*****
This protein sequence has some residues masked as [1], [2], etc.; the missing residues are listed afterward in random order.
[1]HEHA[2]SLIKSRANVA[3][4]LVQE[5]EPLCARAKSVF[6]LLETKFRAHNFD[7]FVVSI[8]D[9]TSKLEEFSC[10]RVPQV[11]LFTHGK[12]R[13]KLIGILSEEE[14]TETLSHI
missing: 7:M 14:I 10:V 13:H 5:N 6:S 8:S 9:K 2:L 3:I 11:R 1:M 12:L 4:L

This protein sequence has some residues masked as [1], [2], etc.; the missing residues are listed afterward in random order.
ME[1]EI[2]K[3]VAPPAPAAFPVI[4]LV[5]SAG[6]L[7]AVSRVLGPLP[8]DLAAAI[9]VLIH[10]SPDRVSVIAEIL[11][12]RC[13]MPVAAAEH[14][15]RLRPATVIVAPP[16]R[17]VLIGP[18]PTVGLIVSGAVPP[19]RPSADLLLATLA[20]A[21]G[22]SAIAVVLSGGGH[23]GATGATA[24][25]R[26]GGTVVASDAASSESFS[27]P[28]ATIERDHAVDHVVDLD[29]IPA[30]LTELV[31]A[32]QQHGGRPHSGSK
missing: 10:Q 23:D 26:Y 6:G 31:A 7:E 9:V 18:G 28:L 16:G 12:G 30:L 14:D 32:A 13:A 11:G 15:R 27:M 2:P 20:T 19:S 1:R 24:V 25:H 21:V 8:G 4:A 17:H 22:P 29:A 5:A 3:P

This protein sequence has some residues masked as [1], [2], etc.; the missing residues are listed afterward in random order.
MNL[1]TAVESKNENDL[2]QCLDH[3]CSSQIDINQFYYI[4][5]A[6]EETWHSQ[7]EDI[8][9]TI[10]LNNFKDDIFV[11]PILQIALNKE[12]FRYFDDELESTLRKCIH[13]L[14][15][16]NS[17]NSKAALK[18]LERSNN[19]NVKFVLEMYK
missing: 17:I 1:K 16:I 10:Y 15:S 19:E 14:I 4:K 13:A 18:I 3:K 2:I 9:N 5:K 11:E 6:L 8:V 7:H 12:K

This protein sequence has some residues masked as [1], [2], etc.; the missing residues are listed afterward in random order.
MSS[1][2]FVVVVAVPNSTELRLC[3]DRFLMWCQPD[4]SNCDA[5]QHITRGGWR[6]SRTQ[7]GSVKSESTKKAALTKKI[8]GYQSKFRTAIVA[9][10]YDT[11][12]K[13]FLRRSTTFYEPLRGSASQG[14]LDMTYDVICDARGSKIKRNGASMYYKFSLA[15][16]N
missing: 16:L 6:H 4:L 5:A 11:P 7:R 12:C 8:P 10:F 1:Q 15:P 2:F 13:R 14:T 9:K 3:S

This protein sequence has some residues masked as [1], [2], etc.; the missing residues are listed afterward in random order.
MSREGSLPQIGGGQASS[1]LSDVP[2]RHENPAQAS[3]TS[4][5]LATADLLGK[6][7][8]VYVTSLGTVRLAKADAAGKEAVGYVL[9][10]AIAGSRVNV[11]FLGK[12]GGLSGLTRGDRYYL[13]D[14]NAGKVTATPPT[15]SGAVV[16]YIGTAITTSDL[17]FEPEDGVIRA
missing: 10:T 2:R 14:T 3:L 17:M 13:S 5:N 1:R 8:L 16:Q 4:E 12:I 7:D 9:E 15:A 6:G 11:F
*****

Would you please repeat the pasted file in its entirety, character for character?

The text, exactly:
This protein sequence has some residues masked as [1], [2], etc.; the missing residues are listed afterward in random order.
[1]HEHA[2]SLIKSRANVA[3][4]LVQE[5]EPLCARAKSVF[6]LLETKFRAHNFD[7]FVVSI[8]D[9]TSKLEEFSC[10]RVPQV[11]LFTHGK[12]R[13]KLIGILSEEE[14]TETLSHI
missing: 7:M 14:I 10:V 13:H 5:N 6:S 8:S 9:K 2:L 3:I 11:R 1:M 12:L 4:L

This protein sequence has some residues masked as [1], [2], etc.; the missing residues are listed afterward in random order.
ME[1]EI[2]K[3]VAPPAPAAFPVI[4]LV[5]SAG[6]L[7]AVSRVLGPLP[8]DLAAAI[9]VLIH[10]SPDRVSVIAEIL[11][12]RC[13]MPVAAAEH[14][15]RLRPATVIVAPP[16]R[17]VLIGP[18]PTVGLIVSGAVPP[19]RPSADLLLATLA[20]A[21]G[22]SAIAVVLSGGGH[23]GATGATA[24][25]R[26]GGTVVASDAASSESFS[27]P[28]ATIERDHAVDHVVDLD[29]IPA[30]LTELV[31]A[32]QQHGGRPHSGSK
missing: 10:Q 23:D 26:Y 6:G 31:A 7:E 9:V 18:G 28:L 16:G 12:G 30:L 14:D 32:A 13:A 11:G 15:R 27:M 2:P 20:T 19:S 1:R 24:V 25:H 21:V 8:G 4:A 17:H 22:P 29:A 5:A 3:P

This protein sequence has some residues masked as [1], [2], etc.; the missing residues are listed afterward in random order.
MNL[1]TAVESKNENDL[2]QCLDH[3]CSSQIDINQFYYI[4][5]A[6]EETWHSQ[7]EDI[8][9]TI[10]LNNFKDDIFV[11]PILQIALNKE[12]FRYFDDELESTLRKCIH[13]L[14][15][16]NS[17]NSKAALK[18]LERSNN[19]NVKFVLEMYK
missing: 17:I 1:K 16:I 10:Y 15:S 19:E 14:I 4:K 13:A 18:I 3:K 2:I 9:N 5:K 11:E 6:L 8:V 7:H 12:K

This protein sequence has some residues masked as [1], [2], etc.; the missing residues are listed afterward in random order.
MSS[1][2]FVVVVAVPNSTELRLC[3]DRFLMWCQPD[4]SNCDA[5]QHITRGGWR[6]SRTQ[7]GSVKSESTKKAALTKKI[8]GYQSKFRTAIVA[9][10]YDT[11][12]K[13]FLRRSTTFYEPLRGSASQG[14]LDMTYDVICDARGSKIKRNGASMYYKFSLA[15][16]N
missing: 16:L 6:H 4:L 5:A 11:P 7:R 12:C 8:P 10:F 1:Q 15:P 2:F 13:R 14:T 9:K 3:S

This protein sequence has some residues masked as [1], [2], etc.; the missing residues are listed afterward in random order.
MSREGSLPQIGGGQASS[1]LSDVP[2]RHENPAQAS[3]TS[4][5]LATADLLGK[6][7][8]VYVTSLGTVRLAKADAAGKEAVGYVL[9][10]AIAGSRVNV[11]FLGK[12]GGLSGLTRGDRYYL[13]D[14]NAGKVTATPPT[15]SGAVV[16]YIGTAITTSDL[17]FEPEDGVIRA
missing: 10:T 2:R 14:T 3:L 17:M 13:S 5:N 1:R 8:L 16:Q 4:E 12:I 7:D 9:E 15:A 6:G 11:F